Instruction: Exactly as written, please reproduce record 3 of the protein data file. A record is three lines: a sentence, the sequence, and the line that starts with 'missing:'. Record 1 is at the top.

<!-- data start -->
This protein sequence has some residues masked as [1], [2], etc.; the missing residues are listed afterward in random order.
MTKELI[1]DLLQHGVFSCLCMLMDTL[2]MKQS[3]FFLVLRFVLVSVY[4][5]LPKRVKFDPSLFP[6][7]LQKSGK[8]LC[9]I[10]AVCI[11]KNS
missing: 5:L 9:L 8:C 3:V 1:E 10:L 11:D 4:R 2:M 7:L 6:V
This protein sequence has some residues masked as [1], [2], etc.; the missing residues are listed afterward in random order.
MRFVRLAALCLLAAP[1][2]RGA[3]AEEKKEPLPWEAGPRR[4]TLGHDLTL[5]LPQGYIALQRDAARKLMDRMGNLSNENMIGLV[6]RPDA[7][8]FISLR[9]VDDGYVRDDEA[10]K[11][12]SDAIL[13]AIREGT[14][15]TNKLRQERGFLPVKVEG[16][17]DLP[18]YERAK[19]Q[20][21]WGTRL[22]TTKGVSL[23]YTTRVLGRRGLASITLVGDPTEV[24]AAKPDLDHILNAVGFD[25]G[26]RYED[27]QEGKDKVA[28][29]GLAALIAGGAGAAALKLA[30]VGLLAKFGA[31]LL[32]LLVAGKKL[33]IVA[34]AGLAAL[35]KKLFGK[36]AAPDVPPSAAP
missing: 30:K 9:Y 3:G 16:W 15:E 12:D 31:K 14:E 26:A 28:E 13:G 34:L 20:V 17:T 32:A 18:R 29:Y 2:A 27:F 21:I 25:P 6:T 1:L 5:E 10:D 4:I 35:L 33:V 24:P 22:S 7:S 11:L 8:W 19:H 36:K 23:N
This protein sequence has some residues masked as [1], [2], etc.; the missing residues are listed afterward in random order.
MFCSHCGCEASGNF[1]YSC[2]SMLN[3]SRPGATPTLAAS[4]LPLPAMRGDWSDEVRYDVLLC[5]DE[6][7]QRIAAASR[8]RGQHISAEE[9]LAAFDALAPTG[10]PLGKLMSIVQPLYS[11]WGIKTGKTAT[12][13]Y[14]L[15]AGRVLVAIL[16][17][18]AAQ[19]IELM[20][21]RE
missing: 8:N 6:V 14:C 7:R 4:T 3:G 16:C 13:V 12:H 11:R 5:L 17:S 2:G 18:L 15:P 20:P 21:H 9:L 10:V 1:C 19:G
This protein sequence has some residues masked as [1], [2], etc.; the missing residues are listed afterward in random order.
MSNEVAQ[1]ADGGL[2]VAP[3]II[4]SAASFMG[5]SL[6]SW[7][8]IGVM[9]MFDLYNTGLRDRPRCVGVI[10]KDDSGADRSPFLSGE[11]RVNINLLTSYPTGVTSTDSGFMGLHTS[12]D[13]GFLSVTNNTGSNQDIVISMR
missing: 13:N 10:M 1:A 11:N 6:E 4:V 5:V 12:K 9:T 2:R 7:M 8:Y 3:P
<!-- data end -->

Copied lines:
This protein sequence has some residues masked as [1], [2], etc.; the missing residues are listed afterward in random order.
MFCSHCGCEASGNF[1]YSC[2]SMLN[3]SRPGATPTLAAS[4]LPLPAMRGDWSDEVRYDVLLC[5]DE[6][7]QRIAAASR[8]RGQHISAEE[9]LAAFDALAPTG[10]PLGKLMSIVQPLYS[11]WGIKTGKTAT[12][13]Y[14]L[15]AGRVLVAIL[16][17][18]AAQ[19]IELM[20][21]RE
missing: 8:N 6:V 14:C 7:R 4:T 3:G 16:C 13:V 12:H 11:R 5:L 17:S 2:G 18:L 15:P 20:P 21:H 9:L 10:V 1:C 19:G